Texas State has grown too fast for its own good

With each semester, the issues stemming from unaddressed growth become more pressing. 
Illustration by Kennedy Swift

With each semester, the issues stemming from unaddressed growth become more pressing.
Illustration by Kennedy Swift

James Debbah

Every year, hundreds of starry-eyed new students flock to San Marcos in hopes of beginning their academic journey at the well-renowned Texas State University, and certainly with good reason. Texas State is a relatively affordable place to seek an education, ranking among the top 40 most affordable colleges in Texas.

The university is often touted as rich in diversity and encouraging of free speech. It would be easy to feel as if one was invited to a space where they feel comfortable or represented. How interesting then, that many student residents that are already here find themselves not able to find a home on campus. Many begin to quickly discover that space here, is quite the commodity.

What began like most, as a university of humble origins, numbering about 300 when it first opened in the early 20th century has expediently grown to become the fifth largest university in the state. And the student enrollment currently shows no sign of declining anytime soon. Looking a bit more closely, the university has hit record-breaking numbers for attendance every year consecutively since 2000, growing at a steady rate of 4 percent.

This is usually a very positive figure, as it indicates that this university is seen as a very desirable place to attend for a great many making that high school to college transition. The matter only begins to become more complicated when we take the how much room we truly have into consideration. With a student population nearing 40,000, it is almost comparable to massive schools such as University of Houston (with an approximate population of 42,000) or the University of Texas at Austin (with an approximate population of 50,000).

This overcrowding can be observed through the bus shuttle system for example, where students find themselves having to cram among themselves just to get to campus, or perhaps just having to wait for a shuttle with more availability. Housing is another beast. With only about 7,000 beds in student housing versus the roughly 39,000 students enrolled since last fall, this leaves a great deal of students that must be turned away to find housing elsewhere—about 80 percent to be exact.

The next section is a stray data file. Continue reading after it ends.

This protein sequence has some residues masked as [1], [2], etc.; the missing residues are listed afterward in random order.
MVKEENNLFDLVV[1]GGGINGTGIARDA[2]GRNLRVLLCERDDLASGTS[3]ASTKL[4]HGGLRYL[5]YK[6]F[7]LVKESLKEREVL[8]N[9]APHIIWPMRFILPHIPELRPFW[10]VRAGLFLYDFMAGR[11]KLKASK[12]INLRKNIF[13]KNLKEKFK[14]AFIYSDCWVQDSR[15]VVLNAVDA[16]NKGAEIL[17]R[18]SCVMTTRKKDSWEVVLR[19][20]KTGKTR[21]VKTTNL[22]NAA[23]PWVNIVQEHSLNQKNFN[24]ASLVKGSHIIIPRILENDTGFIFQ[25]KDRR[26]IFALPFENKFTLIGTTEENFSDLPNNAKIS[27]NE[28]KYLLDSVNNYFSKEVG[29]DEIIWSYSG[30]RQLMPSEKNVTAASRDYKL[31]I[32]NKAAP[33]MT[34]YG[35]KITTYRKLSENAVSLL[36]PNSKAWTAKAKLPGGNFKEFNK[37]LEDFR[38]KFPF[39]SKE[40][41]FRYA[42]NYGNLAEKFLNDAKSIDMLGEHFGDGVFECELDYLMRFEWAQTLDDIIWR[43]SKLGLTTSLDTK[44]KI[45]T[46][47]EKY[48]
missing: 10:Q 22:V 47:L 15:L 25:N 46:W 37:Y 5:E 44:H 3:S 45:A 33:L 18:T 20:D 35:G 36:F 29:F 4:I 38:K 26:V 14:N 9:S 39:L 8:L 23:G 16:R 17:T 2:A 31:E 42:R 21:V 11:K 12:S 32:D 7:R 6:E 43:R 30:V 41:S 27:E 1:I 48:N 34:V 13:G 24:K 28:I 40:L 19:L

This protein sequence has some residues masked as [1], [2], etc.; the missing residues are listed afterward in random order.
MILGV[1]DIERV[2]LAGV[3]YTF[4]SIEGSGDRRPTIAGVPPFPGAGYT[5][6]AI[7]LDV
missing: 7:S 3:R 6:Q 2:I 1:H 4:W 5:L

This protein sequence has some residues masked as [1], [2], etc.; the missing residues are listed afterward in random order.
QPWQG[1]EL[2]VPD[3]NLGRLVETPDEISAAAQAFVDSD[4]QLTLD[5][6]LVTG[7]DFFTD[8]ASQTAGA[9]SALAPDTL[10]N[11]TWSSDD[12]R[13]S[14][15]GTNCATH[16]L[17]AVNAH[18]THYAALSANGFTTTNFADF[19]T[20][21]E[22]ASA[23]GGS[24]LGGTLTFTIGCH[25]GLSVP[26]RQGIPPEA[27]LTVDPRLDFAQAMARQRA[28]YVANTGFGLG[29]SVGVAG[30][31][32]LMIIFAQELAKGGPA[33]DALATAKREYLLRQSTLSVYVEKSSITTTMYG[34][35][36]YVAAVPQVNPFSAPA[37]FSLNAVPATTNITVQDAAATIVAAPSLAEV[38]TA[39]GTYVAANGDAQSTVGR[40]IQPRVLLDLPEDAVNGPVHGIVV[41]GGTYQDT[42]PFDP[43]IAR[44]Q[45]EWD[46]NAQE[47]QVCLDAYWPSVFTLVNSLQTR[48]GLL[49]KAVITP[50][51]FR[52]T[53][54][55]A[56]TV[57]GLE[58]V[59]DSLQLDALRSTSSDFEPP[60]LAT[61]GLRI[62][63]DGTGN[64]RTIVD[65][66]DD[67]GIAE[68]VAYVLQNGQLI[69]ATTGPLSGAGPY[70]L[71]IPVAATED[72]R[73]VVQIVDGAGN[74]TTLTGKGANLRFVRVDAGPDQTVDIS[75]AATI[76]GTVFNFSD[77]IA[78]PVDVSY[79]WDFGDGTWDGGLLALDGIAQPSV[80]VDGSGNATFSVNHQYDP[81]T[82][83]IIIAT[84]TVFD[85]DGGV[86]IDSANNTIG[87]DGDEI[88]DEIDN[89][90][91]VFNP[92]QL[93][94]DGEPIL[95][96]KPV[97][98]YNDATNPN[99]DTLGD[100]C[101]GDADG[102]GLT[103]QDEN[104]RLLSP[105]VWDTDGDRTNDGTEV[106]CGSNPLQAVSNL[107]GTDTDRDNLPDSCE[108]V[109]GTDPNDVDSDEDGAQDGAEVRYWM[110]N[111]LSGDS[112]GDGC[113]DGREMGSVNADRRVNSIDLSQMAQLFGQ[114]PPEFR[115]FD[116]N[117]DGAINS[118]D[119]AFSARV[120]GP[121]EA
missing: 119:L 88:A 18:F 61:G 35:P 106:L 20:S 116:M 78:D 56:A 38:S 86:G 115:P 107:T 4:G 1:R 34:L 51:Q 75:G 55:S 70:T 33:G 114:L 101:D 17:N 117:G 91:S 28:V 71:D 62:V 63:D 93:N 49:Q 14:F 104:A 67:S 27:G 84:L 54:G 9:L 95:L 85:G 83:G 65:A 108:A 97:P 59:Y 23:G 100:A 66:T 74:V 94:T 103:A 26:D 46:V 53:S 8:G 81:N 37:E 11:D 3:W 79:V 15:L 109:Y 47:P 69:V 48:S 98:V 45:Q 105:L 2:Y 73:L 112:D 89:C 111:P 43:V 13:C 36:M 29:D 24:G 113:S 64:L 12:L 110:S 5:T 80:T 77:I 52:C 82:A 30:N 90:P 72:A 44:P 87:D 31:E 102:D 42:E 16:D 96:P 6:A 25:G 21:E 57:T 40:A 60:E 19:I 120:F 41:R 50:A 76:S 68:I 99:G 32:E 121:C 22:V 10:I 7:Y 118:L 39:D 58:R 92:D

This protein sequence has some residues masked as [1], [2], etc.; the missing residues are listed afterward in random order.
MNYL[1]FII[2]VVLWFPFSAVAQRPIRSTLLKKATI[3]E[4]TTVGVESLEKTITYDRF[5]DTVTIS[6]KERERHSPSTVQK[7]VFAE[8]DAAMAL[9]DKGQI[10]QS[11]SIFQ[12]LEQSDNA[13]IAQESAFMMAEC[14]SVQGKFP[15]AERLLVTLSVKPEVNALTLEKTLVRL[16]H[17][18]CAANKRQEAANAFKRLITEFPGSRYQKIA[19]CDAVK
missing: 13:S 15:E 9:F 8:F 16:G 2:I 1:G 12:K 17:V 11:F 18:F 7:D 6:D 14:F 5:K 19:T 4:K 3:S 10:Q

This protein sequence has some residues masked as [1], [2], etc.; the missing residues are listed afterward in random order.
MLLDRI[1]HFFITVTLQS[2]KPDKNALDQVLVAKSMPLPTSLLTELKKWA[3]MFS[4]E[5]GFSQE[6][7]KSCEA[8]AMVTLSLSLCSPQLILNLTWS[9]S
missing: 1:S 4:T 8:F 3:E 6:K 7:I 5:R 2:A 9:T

Perhaps in all of its accessibility and accolades, Texas State has simply grown too fast for its own good. At least in the way that infrastructure is currently being handled. Taking a university of its size and filling it with a student body the size of most larger scale universities is bound to bring its fair share of issues.

To make matters more complicated, this also contributes to the gentrification issue when it comes to the local area. With increasingly greater numbers of students filing in, the area becomes more and more unaffordable for the longtime residents who already live here.

There have been accounts of friction between existing residents and current students in the past. Police would receive a number of residential complaints of students overcrowding a street. And though the university has made efforts improve these relations between the students and the residents, it has been remarked by the city and police department liaison Lisa Dvorak this friction is something that simply cannot be eliminated.

San Marcos is a relatively small town and with this many incoming students, there needs to be room made to serve them. It is unfortunate but current reality all students are contributing to.

This is not to say however that this is an issue without a solution. San Marcos property developer John Meeks suggests that the answer to the growing student population is student housing development with more of a focus on high density. As well as positioning near campus. The high density, while perhaps a bit less extravagant, would be a more space effective solution until another remedy can be figured out. And the near campus positioning would alleviate the issue of high volume traffic, especially for a town of this size.

The other suggested solution is that for a shift in budget allocation. Research and academic space certainly remain important to the health and growth of the university, especially as a research institution. However, it would be egregious for this to come at the expense of either the student body or the local residents. The residents are the spirit of this environment and the students are the lifeblood of the university. The needs of these two should arguably come first as a priority. And from there the university can be better served.

With each semester, the issues stemming from unaddressed growth become more pressing. While it is certainly a work in progress, we must only acknowledge that this is a matter of chief precedence and seek to meet the needs of our students and concerns of our residents.

– James Debbah is a digital media innovation junior

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